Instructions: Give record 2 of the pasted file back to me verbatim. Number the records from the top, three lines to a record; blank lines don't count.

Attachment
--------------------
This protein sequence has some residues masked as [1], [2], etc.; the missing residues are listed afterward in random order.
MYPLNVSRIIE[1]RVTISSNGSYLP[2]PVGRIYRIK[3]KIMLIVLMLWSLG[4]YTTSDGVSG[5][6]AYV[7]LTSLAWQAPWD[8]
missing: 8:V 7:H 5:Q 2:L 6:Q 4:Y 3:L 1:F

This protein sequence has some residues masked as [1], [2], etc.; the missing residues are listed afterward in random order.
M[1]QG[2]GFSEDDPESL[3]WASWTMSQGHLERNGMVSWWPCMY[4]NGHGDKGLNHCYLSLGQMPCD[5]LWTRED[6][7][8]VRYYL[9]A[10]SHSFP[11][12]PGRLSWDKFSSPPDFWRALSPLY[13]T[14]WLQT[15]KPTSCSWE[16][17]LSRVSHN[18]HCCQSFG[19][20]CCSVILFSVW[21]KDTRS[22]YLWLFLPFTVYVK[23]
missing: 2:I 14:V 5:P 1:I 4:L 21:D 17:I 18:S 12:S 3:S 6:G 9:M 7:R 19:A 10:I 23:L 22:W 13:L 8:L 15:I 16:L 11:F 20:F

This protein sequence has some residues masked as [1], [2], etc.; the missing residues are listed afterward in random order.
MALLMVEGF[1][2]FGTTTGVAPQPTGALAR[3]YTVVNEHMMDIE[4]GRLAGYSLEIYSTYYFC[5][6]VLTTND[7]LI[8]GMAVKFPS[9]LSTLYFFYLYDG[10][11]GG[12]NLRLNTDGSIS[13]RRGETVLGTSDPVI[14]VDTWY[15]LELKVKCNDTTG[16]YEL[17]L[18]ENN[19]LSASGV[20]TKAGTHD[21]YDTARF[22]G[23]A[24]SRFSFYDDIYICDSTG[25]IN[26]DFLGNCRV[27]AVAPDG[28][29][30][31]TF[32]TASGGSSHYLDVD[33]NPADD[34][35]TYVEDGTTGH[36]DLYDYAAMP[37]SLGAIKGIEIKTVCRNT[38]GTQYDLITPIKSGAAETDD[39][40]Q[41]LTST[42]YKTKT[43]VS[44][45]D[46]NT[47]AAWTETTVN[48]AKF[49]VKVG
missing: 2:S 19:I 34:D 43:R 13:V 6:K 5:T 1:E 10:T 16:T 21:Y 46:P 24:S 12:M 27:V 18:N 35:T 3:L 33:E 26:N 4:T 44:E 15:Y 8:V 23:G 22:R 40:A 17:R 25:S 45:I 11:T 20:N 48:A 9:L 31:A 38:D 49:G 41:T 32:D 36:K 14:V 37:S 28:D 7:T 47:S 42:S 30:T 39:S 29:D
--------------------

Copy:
This protein sequence has some residues masked as [1], [2], etc.; the missing residues are listed afterward in random order.
M[1]QG[2]GFSEDDPESL[3]WASWTMSQGHLERNGMVSWWPCMY[4]NGHGDKGLNHCYLSLGQMPCD[5]LWTRED[6][7][8]VRYYL[9]A[10]SHSFP[11][12]PGRLSWDKFSSPPDFWRALSPLY[13]T[14]WLQT[15]KPTSCSWE[16][17]LSRVSHN[18]HCCQSFG[19][20]CCSVILFSVW[21]KDTRS[22]YLWLFLPFTVYVK[23]
missing: 2:I 14:V 5:P 1:I 4:L 21:D 17:I 18:S 12:S 3:S 6:G 9:M 7:R 19:A 10:I 23:L 22:W 13:L 8:L 15:I 16:L 11:F 20:F